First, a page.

Everyone has a question: does lifting weights burn calories? So here are the answers. it’s no surprise that weight training, especially with dumbbells, is a great way to build stronger muscles and bones. What does come as a bit of a surprise, though, is that you can actually lift weights too much. Overtraining your muscles-lifting the same weights for the same exercises every day isn’t good for your body; it actually does more harm than good.
- Lifting weights doesn’t burn as many calories as jogging does. But if your goal is to lose weight and inches around your waistline, you still need to include some combination of cardio and strength training in your exercise program (to learn how to create an exercise plan that fits into your schedule, go here ). If you’re lifting weights daily but doing nothing else to burn calories, you may actually be burning fewer calories than you think.
- The key is to lift weights consistently but also to vary the exercises you do. If your muscles are used to doing one thing every day-like lifting a certain weight for many repetitions-they’ll adapt to that exercise quickly and won’t continue growing, even if you keep adding more weight. This results in muscle imbalance, which can cause injury over time.
- On the other hand, strength training does build muscle mass, along with bone density. Muscle burns more calories than fat does, so building stronger muscles can increase your metabolism. As long as you choose challenging exercises and use enough weight (to make it difficult to complete 12 repetitions), overtraining shouldn’t be a problem. Using different exercises for each muscle group can help you do that.
- The intensity is key to burning calories while increasing muscle tone, but it does raise some questions like does lifting weights burn calories? and how you can incorporate weightlifting into your weekly routine without overdoing it. The good news is that you don’t have to work out every day with heavy dumbbells in order to get results. Lifting weights does not have to be a full-body exercise done multiple times each week in order to see benefits. In fact, you might actually want to decrease the amount of time spent working out if you are looking for ways to burn calories.
There are two reasons why lifting weights does not have to be a time-consuming activity.
- First, you don’t need to work every muscle in your body each time you train. The more muscles that are worked during an exercise session, the longer you will need to spend on weightlifting exercises. With heavy dumbbells, it’s possible to spend up to an hour exercising for each of your major muscle groups if you want results, but this does little good in terms of burning calories and actually increases the risk of injury with all that repetitive stress placed on the same parts of the body.
- The Second, reason working out does not have to be a long process is because getting toned does not require massive workout machines or equipment that only Olympic athletes have access to. Instead, you can tone your muscles with a pair of dumbbells in just a few minutes each day by doing compound exercises that involve multiple muscle groups at once. Doing pushups, for example, targets the chest and arms, while a squat works the legs and butt.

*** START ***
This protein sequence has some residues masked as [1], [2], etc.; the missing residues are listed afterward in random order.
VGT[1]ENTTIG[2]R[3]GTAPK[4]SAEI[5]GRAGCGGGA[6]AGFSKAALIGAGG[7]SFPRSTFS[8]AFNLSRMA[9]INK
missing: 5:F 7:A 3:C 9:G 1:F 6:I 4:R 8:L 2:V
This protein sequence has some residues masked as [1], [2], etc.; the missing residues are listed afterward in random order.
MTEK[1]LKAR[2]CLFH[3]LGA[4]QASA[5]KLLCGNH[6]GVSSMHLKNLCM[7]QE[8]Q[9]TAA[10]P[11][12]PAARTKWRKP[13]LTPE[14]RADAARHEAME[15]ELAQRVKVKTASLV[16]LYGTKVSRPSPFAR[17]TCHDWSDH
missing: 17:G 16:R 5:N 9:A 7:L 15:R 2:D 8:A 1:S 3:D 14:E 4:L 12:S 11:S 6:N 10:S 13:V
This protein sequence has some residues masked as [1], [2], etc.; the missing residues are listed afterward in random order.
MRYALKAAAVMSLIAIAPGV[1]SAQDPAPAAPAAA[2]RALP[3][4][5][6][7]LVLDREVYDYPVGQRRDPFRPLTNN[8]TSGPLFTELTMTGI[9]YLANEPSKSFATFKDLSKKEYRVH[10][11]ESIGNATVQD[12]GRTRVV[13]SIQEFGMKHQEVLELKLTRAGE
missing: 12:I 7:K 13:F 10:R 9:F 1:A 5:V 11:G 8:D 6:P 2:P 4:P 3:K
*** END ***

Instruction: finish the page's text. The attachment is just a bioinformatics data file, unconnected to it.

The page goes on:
- To get better results without spending hours at a time in the weight room every day (which does not mean that you cannot do this), consider breaking up your workout into smaller chunks throughout the day. You will still be able to focus on toning all of your major muscle groups with short workouts that last no more than 10-15 minutes per session. Start with two sets of 8-12 repetitions for each exercise, gradually increasing the amount of weight you are lifting as your fitness level improves.
- You can also increase the intensity of your workouts by reducing the amount of rest time that you take between sets. You should still allow about one minute of rest for each set, but you might find that doing 15 reps instead of 12 on the final set is easier if you reduce the break time to just 45 seconds. Lifting weights does not have to be a back-breaking activity in order to see results, which means it does not have to be done every day either. For best results, complete two or three workout sessions with dumbbells throughout your week, with each session lasting no more than 30 minutes including short breaks between sets.
- If you’re just starting out with dumbbells, it’s best to choose one or two upper-body and two lower-body dumbbell exercises first. The American Council on Exercise suggests the chest press, pullover, biceps curl, and lateral raise for your upper body; and squats, lunges, step-ups, and calf raises for your lower body. Once those begin to feel too easy, add more weight or switch up the exercise. You can also use your imagination to create new dumbbell workouts using the same basic moves.
The Bottom Line Is This:
Take a break from lifting weights every once in a while so your muscles don’t get used to the same routine and you can give them a chance to grow larger and stronger. It’s just as important that you vary your dumbbell workouts as it is that you keep lifting weights regularly, with enough intensity to challenge your body and force it to grow.